A different kind of Cornell Red: Machine cleans blood of pets with kidney, immune diseases

The Cornell University Hospital for Animals has added a cutting-edge service for companion animals in the form of new technology capable of cleansing a patient’s blood outside of their body. This opens the door to several new treatment options, including dialysis for animals with kidney failure and immune mediated diseases.

The new technology — an extracorporeal blood purification (EBP) unit — came online this spring for cats and dogs.

“The ability to provide dialysis and other extracorporeal blood purification to the patients in the upstate New York region is a game changer for our veterinary hospital,” says Dr. Jethro Forbes, assistant clinical professor in the Section of Emergency and Critical Care. “Among other things, we can be your pet’s artificial kidneys for a few weeks while these resilient organs are given a chance heal.”

While a standard treatment in people, kidney dialysis is less common in veterinary practices due to the intensive training needed to establish and run the technology — only about 35 other animal hospitals across the country have such capabilities.

“It’s a smaller community of high-level practitioners, but it’s growing rapidly with advanced training programs being more accessible. The veterinary extracorporeal blood purification community has made huge strides in recent years,” Forbes says.

An EBP unit improves the lives of animals in multiple ways. Dialysis for pets in kidney failure is among the most common; the unit essentially cleanses a patient’s blood of bodily toxins, much like an actual kidney. For animals who are in kidney failure, or perhaps have an infection or ingested a toxin to the point where their kidneys cannot function normally, being put on dialysis could make a lifesaving difference.

Removing a toxin or drug from the bloodstream is another common use of an EBP unit. “Sometimes our pets get into things they shouldn’t, like medications or chemicals. For example, this machine can cleanse the blood of antifreeze or anti-inflammatory drugs in just a few hours of treatment, before the toxins can cause damage to your cat or dog’s organs,” says Forbes, whose previous work at multiple private specialty practices across the United States also involved applying EBP units.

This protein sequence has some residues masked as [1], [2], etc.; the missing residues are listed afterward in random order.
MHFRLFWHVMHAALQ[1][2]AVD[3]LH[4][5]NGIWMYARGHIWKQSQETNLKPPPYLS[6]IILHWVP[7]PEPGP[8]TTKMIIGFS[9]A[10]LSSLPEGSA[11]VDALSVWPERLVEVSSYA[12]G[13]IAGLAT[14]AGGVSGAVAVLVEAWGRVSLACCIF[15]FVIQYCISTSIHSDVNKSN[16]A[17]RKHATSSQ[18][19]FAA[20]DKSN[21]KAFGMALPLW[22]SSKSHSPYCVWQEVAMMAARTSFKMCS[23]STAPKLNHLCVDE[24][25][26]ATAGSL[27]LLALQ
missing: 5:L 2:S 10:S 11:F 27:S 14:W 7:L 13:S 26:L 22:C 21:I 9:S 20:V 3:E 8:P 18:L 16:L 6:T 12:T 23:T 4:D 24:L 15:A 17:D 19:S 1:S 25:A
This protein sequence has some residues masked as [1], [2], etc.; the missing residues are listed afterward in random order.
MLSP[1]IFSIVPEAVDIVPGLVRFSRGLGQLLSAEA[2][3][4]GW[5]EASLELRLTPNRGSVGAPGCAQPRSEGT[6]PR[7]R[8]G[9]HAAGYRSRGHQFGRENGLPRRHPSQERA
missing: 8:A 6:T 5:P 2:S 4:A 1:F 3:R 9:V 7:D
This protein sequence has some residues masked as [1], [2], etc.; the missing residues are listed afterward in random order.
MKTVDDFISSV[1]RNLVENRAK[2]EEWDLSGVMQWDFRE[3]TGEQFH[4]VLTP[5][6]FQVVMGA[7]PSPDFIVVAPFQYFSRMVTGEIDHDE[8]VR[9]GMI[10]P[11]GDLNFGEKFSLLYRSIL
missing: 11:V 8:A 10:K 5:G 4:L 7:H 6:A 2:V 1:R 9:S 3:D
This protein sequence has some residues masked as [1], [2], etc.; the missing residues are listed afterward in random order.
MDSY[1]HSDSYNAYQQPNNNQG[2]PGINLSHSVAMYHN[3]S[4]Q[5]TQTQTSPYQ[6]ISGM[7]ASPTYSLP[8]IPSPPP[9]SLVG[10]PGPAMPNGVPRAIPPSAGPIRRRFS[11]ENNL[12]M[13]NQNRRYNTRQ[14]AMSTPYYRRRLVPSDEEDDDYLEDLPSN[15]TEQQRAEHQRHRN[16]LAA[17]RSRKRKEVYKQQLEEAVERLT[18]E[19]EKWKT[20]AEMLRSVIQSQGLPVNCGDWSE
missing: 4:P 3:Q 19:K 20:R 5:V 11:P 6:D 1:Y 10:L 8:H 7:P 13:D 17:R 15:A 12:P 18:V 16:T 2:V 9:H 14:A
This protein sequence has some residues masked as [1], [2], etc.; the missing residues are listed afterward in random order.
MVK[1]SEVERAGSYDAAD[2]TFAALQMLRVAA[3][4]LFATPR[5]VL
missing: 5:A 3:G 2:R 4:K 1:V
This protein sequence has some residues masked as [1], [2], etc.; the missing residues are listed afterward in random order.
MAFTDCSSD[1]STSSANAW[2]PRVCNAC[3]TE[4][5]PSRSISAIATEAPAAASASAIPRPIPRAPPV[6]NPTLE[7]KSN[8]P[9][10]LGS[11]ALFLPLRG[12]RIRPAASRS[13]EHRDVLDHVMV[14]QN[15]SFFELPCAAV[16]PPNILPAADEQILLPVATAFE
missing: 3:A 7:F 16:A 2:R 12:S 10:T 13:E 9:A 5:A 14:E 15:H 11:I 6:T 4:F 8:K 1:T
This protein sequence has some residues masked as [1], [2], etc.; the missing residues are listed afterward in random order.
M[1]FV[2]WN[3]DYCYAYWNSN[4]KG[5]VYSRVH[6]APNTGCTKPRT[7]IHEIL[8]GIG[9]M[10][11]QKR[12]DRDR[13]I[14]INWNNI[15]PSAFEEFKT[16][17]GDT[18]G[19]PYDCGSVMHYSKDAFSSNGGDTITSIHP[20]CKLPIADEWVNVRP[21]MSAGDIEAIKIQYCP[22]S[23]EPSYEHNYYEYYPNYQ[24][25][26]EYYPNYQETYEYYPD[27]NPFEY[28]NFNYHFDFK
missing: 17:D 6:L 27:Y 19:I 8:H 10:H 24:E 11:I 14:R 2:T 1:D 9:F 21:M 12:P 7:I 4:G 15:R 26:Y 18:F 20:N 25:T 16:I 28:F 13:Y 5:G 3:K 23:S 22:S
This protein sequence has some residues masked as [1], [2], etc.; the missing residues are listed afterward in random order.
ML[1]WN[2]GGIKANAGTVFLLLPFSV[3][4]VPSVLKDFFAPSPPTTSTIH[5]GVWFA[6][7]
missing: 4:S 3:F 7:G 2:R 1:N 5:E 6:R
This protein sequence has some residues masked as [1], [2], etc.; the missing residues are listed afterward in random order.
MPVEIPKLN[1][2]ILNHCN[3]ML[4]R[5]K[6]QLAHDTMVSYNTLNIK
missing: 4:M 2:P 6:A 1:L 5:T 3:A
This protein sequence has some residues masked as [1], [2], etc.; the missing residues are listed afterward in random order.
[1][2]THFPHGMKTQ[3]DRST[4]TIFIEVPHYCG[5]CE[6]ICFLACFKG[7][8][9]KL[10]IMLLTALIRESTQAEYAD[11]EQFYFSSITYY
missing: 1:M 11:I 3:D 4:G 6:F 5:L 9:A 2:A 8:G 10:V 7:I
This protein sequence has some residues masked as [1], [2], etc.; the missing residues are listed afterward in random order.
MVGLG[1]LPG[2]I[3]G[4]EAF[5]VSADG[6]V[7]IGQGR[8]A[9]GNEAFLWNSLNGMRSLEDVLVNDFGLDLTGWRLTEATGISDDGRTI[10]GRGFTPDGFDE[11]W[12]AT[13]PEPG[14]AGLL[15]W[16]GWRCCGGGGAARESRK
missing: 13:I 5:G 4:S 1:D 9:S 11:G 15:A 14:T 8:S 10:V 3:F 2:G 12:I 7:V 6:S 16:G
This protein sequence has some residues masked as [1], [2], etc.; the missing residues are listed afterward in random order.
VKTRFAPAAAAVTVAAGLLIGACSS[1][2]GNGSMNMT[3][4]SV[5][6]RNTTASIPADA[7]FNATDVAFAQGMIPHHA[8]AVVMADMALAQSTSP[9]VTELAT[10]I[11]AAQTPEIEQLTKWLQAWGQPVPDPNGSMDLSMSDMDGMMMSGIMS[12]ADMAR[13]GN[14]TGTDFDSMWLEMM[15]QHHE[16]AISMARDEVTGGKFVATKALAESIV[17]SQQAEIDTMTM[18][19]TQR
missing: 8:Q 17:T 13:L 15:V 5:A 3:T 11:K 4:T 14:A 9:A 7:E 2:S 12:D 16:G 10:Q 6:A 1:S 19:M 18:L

Dr. Jethro Forbes demonstrates the new unit with a fake patient and green dye
Forbes demonstrates how the machine works with a simulated patient and green food coloring. Photo: Carol Jennings/CVM

When an animal’s immune system isn’t functioning properly, this technology can also help manage it through an EBP therapy called therapeutic plasma exchange. One particular disease, immune mediated hemolytic anemia, results in immune system destruction of the body’s own red blood cells. Such a severe, life-threatening illness requires extensive hospitalization and specialty-level care, including immune-suppressing medication and blood transfusions. Therapeutic plasma exchange can actually remove dangerous elements of the malfunctioning immune system by exchanging the pet’s plasma using an extracorporeal filter, weeding the attackers out. “The animal will still need standard care with medications, but this therapy removes the immune system’s weapons to give those medications the best chance at making a difference,” Forbes says.

There are a lot of possibilities for expanding the EBP unit’s capabilities. These include configuring it for more species, like horses, pigs and goats, or using different components that could clear a patient’s blood of bacteria and viruses. With the right materials, this unit could even assist in cutting-edge cancer therapies and bone marrow transplants.

Says Forbes, “It’s exciting to see what’s on the horizon. Right now, we’re thrilled to be able to offer this treatment for dogs and cats at Cornell, while also training the next generation of veterinary specialists to provide this care to even more pets.”

Written by Melanie Greaver Cordova